Florida’s gulf beaches are (slowly) recovering from a devastating bloom of algae that both experts and locals refer to as red tide. Although this phenomenon has been around for years, rearing its ugly head in late summer or early fall, many insist it was more deadly than ever these past few months after hurricane Ian ravaged the same coastline.
What is Red Tide?
National Ocean Service refers to red tide as a harmful algal bloom (HAB). The problem arises when this microscopic, naturally occurring, algae called Karenia Brevis rages out of control, spewing toxins into the water and air, killing fish and other water inhabitants. The airborne toxins cause respiratory concerns in humans such as coughing, burning nose and eyes.
This particular algae bloom is red in colour, which, when combined with the blue-green of clean ocean water, creates a grotesque, purplish-brown, sludge-like appearance. (think red paint added to green or blue paint) The ugly colour of the water and the carnage of dead, stinky sea life on the shores made the typically beautiful gulf coast beaches not so beautiful.
What Causes Red Tide
There are several theories on what causes Karenia Brevis to bloom out of control. The most plausible (due to the fact that this is occurring on an increasingly regular basis) blames human-generated pollution. The Mississippi River runs from north to south through many of the united states, collecting garbage, sewage, pesticides, fertilizers, and more, dumping it all into the Gulf of Mexico. Gulf currents moving north along the Texas shore gather pollutants, sweeping them across the gulf and south up the Florida coast. The algae feeds on this pollution, causing the outbreaks. In turn, the fish killed by the toxins the algae blooms release are left to rot on the shorelines. The tide then carries the rotting fish back into the water to refuel the expanding algae bloom.
The severity of this recent red tide outbreak is being blamed by some on hurricane Ian that destroyed many communities along the Florida gulf with heavy winds and flooding a few months ago. Many of the resorts and homes along the coast use septic systems which overflow under such extensive flooding. As a result, sewage and other algae fueling debris ended up in the gulf.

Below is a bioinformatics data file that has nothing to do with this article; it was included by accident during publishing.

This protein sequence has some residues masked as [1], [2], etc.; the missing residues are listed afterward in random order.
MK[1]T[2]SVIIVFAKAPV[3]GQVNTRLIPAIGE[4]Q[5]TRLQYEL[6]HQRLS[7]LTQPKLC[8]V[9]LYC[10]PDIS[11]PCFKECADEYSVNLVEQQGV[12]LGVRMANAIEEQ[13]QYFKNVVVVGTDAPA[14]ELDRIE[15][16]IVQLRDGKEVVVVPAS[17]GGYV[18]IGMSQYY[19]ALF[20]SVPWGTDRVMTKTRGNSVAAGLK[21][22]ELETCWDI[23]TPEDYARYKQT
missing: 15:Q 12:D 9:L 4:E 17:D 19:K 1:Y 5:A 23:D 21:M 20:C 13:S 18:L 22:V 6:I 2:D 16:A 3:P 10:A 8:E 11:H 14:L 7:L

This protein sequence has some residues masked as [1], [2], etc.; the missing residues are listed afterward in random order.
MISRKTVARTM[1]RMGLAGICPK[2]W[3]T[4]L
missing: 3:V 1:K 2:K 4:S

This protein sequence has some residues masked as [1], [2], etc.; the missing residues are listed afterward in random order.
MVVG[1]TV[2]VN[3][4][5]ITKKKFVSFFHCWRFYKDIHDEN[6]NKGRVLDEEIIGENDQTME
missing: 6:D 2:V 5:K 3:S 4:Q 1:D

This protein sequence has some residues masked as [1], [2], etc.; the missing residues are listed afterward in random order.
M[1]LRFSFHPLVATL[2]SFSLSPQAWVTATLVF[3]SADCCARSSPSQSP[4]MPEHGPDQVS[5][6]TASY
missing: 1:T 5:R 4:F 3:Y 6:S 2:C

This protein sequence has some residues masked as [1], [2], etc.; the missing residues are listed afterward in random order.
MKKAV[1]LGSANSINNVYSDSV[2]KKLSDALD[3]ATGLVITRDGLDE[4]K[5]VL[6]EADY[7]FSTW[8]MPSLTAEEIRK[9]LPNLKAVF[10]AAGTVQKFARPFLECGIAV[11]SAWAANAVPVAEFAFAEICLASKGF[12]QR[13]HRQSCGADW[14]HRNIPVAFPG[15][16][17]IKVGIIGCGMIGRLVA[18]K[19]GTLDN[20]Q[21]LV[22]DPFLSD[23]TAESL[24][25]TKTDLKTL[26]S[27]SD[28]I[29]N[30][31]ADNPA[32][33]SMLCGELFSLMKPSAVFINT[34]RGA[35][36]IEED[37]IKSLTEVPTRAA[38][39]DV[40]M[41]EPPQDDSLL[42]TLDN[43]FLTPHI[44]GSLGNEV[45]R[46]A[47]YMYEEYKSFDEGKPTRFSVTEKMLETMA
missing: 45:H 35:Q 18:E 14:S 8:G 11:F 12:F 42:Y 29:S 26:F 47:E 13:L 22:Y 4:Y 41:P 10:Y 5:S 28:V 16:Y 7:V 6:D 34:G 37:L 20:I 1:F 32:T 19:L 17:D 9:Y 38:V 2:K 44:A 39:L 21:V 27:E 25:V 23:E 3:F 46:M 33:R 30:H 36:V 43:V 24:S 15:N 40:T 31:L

Getting Red Tide Under Control
Mother Nature does her part attempting to get the situation under control. The ebb and flow of tides, huge waves, constant currents, storms, and human clean-up teams all help to break up the algae bloom. Vultures and smaller birds do their part too, congregating to feast on the rotting flesh of the dead fish and crabs.
Fortunately for my vacation plans, Mother Nature appears to be winning the battle. We had to turn back on our first beach walk when my burning nose and eyes felt like I was sniffing hot peppers! Every day since has been better and now I am happy to report that the pristine beauty of our favourite, swim-in-the ocean-in-December beach is back!
Recently I travelled to Los Cabos, Mexico for my brother’s destination wedding. What an adventure it was! A week chock full of sunshine, warm weather, parties, great food and lots of margaritas, shared with a large group of cousins.
Two generations of cousins in fact were represented. Me, two of my brothers, andtwo of our (many) first cousins with all of our partners, as well as two of my sons and four of their first cousins, and a few partners. Unfortunately, many more were not able to make the trip.
Los Cabos Geography
Cabo San Lucas and San Jose del Cabo are collectively known as Los Cabos, (or just Cabo). Although in Mexico, it is located on the southern tip of the Baja California Peninsula. Sporting dramatic views and rock formations of the Sierra de la Laguna mountain range, Cabo is surrounded by the rugged Pacific Ocean to the west and the calmer Sea of Cortez to the east.
Los Cabos is a popular resort destination for winter vacationers seeking sunshine, warm weather, beaches, and adventure.
Wedding guests stayed at the adult-only Pacifica site of the Pueblo Bonito resort. This oceanfront paradise was the venue for the wedding ceremony and other social activities. It was perfect for the older set of cousins, myself included. The younger set loved the fact that they could visit the livelier neighbouring Sunset Beach site with a short shuttle ride or cactus-lined walk. Both resorts are located within the gated hillside community of Quivira.
We did not stay in any of his rentals, as the wedding and events were at the all-inclusive Pueblo Bonito Pacifica. We did, however, get to visit one of his beautiful houses…
Living locally, this brother (AKA Senor Dave) scouted out wedding venues and organized our group excursions outside of the resort. His knowledge of the area and connections within the community were invaluable, much appreciated by the bride and groom as well as their guests.
The portion of the Pacific Ocean that Pueblo Bonito Pacifica is situated on is not swimmer friendly due to dangerous undertow, strong currents, and drop-offs. However, the sandy shores made for wonderful morning walks, whale spotting, and glorious sunset views. They also have a baby sea turtle releasing event this time of year that some of us were able to experience; look closely to see them crawling towards the ocean in the beach picture with the setting sun…